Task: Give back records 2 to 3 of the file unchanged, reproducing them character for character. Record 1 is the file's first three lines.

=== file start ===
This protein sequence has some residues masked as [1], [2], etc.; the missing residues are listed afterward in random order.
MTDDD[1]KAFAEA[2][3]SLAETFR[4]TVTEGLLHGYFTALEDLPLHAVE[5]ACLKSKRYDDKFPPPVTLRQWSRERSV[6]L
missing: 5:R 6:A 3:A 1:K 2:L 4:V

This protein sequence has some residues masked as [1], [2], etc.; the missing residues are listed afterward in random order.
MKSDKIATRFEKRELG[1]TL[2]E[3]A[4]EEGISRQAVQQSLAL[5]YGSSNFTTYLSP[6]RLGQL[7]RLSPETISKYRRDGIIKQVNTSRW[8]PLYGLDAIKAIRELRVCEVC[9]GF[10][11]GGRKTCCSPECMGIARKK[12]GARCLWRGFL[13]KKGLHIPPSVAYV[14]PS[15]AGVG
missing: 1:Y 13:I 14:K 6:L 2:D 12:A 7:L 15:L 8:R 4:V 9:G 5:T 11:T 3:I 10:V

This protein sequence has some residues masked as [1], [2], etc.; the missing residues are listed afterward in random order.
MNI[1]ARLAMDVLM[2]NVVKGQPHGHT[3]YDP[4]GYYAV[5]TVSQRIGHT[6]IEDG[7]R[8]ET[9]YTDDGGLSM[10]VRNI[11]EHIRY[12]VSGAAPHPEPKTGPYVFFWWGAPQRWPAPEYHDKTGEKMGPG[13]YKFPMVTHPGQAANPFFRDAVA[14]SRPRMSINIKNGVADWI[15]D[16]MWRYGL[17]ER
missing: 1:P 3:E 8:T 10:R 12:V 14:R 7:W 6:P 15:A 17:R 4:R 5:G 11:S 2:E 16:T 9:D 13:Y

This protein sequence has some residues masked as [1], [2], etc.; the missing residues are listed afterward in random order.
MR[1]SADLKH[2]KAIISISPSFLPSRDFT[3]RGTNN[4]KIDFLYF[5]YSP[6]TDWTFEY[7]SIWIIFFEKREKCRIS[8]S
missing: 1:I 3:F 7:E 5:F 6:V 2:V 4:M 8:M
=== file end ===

This protein sequence has some residues masked as [1], [2], etc.; the missing residues are listed afterward in random order.
MKSDKIATRFEKRELG[1]TL[2]E[3]A[4]EEGISRQAVQQSLAL[5]YGSSNFTTYLSP[6]RLGQL[7]RLSPETISKYRRDGIIKQVNTSRW[8]PLYGLDAIKAIRELRVCEVC[9]GF[10][11]GGRKTCCSPECMGIARKK[12]GARCLWRGFL[13]KKGLHIPPSVAYV[14]PS[15]AGVG
missing: 1:Y 13:I 14:K 6:L 2:D 12:A 7:L 15:L 8:R 4:V 9:G 5:T 11:T 3:I 10:V

This protein sequence has some residues masked as [1], [2], etc.; the missing residues are listed afterward in random order.
MNI[1]ARLAMDVLM[2]NVVKGQPHGHT[3]YDP[4]GYYAV[5]TVSQRIGHT[6]IEDG[7]R[8]ET[9]YTDDGGLSM[10]VRNI[11]EHIRY[12]VSGAAPHPEPKTGPYVFFWWGAPQRWPAPEYHDKTGEKMGPG[13]YKFPMVTHPGQAANPFFRDAVA[14]SRPRMSINIKNGVADWI[15]D[16]MWRYGL[17]ER
missing: 1:P 3:E 8:T 10:R 12:V 14:R 7:W 6:P 15:A 17:R 4:R 5:G 11:S 2:E 16:T 9:D 13:Y